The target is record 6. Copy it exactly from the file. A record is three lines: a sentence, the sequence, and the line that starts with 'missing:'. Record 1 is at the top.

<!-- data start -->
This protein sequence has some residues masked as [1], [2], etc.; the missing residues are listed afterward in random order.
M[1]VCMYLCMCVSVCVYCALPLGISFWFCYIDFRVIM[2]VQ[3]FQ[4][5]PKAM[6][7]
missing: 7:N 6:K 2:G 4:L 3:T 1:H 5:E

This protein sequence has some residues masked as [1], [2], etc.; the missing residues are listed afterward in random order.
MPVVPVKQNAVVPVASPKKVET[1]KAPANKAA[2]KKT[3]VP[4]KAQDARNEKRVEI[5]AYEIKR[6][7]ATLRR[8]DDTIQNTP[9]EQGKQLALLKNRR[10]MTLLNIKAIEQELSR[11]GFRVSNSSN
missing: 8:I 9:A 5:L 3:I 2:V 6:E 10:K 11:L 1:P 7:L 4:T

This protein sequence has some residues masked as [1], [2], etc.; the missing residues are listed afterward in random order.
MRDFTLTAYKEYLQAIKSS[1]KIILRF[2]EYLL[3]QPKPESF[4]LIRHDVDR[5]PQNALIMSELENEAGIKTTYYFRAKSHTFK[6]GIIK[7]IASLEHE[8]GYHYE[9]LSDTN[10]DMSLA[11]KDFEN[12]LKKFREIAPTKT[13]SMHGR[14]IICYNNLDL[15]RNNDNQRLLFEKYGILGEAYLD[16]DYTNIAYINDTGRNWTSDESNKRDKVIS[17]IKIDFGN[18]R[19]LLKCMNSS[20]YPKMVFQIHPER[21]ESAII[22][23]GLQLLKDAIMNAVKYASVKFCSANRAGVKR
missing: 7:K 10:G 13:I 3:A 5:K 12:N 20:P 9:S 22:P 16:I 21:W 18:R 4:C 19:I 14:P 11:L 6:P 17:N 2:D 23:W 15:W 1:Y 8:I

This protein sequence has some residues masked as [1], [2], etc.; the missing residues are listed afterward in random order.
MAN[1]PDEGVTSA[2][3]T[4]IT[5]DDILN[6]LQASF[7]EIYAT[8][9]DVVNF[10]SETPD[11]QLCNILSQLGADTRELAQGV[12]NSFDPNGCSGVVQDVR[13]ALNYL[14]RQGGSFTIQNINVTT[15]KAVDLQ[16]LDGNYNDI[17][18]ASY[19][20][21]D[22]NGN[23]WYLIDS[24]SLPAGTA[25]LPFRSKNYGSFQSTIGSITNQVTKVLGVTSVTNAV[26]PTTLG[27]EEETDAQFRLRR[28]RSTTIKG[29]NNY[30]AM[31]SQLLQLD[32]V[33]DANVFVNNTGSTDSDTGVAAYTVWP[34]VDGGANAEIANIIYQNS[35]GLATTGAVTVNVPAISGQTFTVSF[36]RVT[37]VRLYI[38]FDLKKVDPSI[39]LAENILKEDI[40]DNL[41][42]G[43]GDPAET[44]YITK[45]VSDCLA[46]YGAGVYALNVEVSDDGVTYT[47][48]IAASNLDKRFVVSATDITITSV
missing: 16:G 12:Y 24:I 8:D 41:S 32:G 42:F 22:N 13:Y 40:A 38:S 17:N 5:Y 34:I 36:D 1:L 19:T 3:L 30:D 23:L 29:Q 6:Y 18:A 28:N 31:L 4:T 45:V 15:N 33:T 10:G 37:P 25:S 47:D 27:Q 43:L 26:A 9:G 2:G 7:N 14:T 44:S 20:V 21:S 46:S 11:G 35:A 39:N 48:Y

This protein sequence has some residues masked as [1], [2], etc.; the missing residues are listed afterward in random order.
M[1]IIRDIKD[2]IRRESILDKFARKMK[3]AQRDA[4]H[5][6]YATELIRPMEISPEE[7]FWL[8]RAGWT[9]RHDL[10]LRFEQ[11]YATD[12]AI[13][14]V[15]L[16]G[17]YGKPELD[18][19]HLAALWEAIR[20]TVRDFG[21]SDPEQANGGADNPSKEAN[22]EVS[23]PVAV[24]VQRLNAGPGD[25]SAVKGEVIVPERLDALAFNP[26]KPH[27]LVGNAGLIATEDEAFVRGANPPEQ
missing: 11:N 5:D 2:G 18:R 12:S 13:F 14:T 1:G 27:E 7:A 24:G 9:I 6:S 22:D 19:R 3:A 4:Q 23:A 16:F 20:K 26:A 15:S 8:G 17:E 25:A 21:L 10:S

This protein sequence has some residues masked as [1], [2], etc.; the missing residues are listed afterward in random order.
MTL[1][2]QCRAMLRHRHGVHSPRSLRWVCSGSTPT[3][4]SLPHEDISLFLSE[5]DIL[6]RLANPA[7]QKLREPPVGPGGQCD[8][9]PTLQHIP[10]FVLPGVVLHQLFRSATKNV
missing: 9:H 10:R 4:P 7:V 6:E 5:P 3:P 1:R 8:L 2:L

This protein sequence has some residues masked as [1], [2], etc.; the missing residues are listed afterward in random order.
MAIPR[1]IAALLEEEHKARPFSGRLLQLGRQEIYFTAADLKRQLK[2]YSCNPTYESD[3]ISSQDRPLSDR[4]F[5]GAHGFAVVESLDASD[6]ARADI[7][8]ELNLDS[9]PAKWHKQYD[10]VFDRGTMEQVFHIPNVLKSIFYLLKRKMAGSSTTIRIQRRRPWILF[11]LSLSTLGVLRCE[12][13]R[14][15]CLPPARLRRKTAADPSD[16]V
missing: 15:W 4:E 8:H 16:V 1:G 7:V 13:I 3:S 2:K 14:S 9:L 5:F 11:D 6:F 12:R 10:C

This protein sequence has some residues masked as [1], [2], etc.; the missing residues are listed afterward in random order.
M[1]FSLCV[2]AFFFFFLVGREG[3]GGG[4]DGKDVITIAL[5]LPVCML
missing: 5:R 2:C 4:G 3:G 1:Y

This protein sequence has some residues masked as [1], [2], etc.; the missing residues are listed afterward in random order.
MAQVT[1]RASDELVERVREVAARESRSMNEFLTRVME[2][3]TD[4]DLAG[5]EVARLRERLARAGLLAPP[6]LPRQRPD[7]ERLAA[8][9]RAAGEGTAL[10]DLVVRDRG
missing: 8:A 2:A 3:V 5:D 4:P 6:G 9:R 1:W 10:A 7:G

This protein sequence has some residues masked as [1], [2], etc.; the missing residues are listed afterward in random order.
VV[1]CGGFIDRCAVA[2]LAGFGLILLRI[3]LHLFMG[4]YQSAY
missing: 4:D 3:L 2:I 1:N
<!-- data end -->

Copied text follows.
This protein sequence has some residues masked as [1], [2], etc.; the missing residues are listed afterward in random order.
MTL[1][2]QCRAMLRHRHGVHSPRSLRWVCSGSTPT[3][4]SLPHEDISLFLSE[5]DIL[6]RLANPA[7]QKLREPPVGPGGQCD[8][9]PTLQHIP[10]FVLPGVVLHQLFRSATKNV
missing: 9:H 10:R 4:P 7:V 6:E 5:P 3:P 1:R 8:L 2:L